French Inserm researchers have developed a test that can determine when the oocytes are most likely to be fertilized.
In vitro fertilization is an assisted reproduction technique based on contacting an oocyte and sperm in the laboratory. This process is sometimes difficult to live for couples who can access it. To reduce the number of attempts which show a failure, a team of the National Institute of Health researchers worked on a test that can determine the IVF success rate. The test is based on a biological marker which is located in blood, the free DNA. This is DNA which comes from the stressed cells, degraded or lost for various reasons.
Women with high levels of free DNA in blood and in the fluid of ovarian follicles often have poor ovarian reserve and polycystic syndrome. They therefore unlikely to become pregnant. By cons, all follicles are not subject to the same amount of stress during their maturation leading to the release of an oocyte, the researchers from Inserm.
A blood test soon?
In this way, by analyzing the free DNA concentration of each oocyte collected before IVF, one can select the most favorable and calculate their chances of success. The result of this test seems reliable to 88%. "This should not discourage women. This marker varies in cycles and indicates a need to shift the attempt of two or three months to try to get better quality of oocytes," says Professor Samir Hamamah, responsible this work.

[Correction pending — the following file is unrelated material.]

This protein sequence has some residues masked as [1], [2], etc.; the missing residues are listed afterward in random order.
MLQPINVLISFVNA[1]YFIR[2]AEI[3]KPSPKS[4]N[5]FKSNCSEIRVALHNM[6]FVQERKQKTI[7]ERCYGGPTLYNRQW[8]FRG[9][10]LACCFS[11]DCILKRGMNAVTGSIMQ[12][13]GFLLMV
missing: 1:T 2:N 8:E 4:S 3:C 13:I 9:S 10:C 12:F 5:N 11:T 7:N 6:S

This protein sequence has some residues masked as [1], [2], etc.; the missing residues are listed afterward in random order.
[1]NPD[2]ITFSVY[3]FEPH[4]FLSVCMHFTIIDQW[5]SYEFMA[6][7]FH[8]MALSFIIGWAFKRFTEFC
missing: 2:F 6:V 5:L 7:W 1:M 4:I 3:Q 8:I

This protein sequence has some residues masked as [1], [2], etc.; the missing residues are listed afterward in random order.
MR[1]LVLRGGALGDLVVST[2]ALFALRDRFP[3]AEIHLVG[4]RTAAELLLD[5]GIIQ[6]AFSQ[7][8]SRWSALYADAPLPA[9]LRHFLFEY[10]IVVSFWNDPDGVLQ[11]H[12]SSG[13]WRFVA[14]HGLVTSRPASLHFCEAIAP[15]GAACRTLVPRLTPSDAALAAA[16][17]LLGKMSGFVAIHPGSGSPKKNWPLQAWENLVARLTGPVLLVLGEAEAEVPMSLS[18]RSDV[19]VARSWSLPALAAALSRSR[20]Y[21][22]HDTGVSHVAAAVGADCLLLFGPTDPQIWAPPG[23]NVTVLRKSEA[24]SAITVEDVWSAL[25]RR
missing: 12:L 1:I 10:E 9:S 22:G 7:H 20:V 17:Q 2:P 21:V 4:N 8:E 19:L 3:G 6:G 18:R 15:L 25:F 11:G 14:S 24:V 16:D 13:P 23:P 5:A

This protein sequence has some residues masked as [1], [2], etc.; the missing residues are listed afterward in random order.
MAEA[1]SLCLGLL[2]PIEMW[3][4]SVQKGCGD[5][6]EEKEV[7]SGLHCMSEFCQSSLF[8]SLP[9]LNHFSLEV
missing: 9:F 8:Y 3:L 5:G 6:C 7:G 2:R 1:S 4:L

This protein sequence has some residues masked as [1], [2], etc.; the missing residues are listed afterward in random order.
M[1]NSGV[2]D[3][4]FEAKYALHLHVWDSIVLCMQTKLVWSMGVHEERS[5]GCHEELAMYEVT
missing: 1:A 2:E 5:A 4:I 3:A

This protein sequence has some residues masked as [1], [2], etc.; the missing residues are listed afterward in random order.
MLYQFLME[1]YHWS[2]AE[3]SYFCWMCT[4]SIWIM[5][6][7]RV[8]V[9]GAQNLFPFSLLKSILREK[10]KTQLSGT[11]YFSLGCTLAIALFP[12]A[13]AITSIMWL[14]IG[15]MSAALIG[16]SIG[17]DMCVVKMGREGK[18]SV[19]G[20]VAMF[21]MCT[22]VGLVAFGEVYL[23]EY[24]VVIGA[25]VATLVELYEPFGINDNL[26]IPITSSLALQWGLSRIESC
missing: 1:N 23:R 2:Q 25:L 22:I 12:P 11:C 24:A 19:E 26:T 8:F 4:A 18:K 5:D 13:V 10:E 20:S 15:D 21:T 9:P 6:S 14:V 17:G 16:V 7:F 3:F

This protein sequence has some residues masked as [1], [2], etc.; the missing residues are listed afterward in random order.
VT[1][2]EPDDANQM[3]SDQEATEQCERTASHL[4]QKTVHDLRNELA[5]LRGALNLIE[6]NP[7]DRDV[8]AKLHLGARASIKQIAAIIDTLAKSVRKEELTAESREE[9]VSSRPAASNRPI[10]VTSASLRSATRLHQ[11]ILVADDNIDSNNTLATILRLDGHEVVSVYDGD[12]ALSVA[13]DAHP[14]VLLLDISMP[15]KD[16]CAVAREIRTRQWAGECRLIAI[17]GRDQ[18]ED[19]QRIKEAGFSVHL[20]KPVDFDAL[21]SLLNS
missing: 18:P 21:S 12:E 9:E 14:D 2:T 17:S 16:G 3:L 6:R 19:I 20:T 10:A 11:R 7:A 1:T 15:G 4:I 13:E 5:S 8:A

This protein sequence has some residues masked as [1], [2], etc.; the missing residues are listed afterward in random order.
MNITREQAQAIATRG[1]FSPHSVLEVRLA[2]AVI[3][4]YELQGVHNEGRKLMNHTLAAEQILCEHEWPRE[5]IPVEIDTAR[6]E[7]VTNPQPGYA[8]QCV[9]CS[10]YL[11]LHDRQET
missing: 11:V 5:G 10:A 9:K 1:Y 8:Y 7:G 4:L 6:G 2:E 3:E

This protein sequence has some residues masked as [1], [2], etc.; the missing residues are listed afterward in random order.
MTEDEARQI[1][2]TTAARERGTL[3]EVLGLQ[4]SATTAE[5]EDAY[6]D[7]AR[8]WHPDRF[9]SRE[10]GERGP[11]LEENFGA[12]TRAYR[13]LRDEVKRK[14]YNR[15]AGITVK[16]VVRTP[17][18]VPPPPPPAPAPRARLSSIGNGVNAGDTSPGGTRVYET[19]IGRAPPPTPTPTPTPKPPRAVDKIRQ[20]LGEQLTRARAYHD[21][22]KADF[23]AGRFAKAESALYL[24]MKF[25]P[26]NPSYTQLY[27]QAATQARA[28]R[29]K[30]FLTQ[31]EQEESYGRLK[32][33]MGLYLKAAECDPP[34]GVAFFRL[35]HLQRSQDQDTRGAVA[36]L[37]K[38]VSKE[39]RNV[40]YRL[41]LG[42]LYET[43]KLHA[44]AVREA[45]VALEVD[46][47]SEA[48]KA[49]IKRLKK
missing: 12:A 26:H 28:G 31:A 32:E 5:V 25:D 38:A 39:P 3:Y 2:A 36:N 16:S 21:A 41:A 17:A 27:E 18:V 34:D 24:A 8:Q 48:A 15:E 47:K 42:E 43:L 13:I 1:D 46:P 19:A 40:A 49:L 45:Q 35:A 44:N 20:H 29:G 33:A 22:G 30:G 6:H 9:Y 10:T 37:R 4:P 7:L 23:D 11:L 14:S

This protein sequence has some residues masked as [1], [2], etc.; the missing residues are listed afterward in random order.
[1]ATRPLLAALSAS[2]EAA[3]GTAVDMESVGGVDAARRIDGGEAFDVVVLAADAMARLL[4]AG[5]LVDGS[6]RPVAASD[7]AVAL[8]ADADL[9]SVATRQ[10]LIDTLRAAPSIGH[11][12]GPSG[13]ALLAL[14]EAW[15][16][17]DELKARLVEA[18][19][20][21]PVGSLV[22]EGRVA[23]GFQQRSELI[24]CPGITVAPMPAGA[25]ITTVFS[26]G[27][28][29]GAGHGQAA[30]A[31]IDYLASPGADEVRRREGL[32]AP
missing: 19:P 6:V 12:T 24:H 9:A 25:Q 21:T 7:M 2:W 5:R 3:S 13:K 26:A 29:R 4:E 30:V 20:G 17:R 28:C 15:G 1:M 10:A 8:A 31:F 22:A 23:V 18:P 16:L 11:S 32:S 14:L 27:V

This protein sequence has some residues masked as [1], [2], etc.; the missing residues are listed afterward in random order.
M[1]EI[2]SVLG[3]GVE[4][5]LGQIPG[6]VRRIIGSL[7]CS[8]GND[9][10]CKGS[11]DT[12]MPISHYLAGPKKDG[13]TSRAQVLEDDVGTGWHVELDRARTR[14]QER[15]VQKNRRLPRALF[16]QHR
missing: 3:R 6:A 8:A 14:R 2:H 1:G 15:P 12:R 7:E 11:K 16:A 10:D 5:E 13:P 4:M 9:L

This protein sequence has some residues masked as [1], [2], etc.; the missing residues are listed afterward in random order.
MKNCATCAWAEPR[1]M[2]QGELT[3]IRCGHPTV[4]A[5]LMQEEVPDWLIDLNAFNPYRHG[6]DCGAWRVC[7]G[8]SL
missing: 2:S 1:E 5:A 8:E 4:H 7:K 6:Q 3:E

The researcher also uses this technique since 2011 and has managed to double the rate of births from assisted reproduction in his department, CHU Montpellier. The pharmaceutical industry would already seduced by the concept. The goal: to develop a blood test that can tell women the right cycle and to select the most favorable oocytes at fertilization.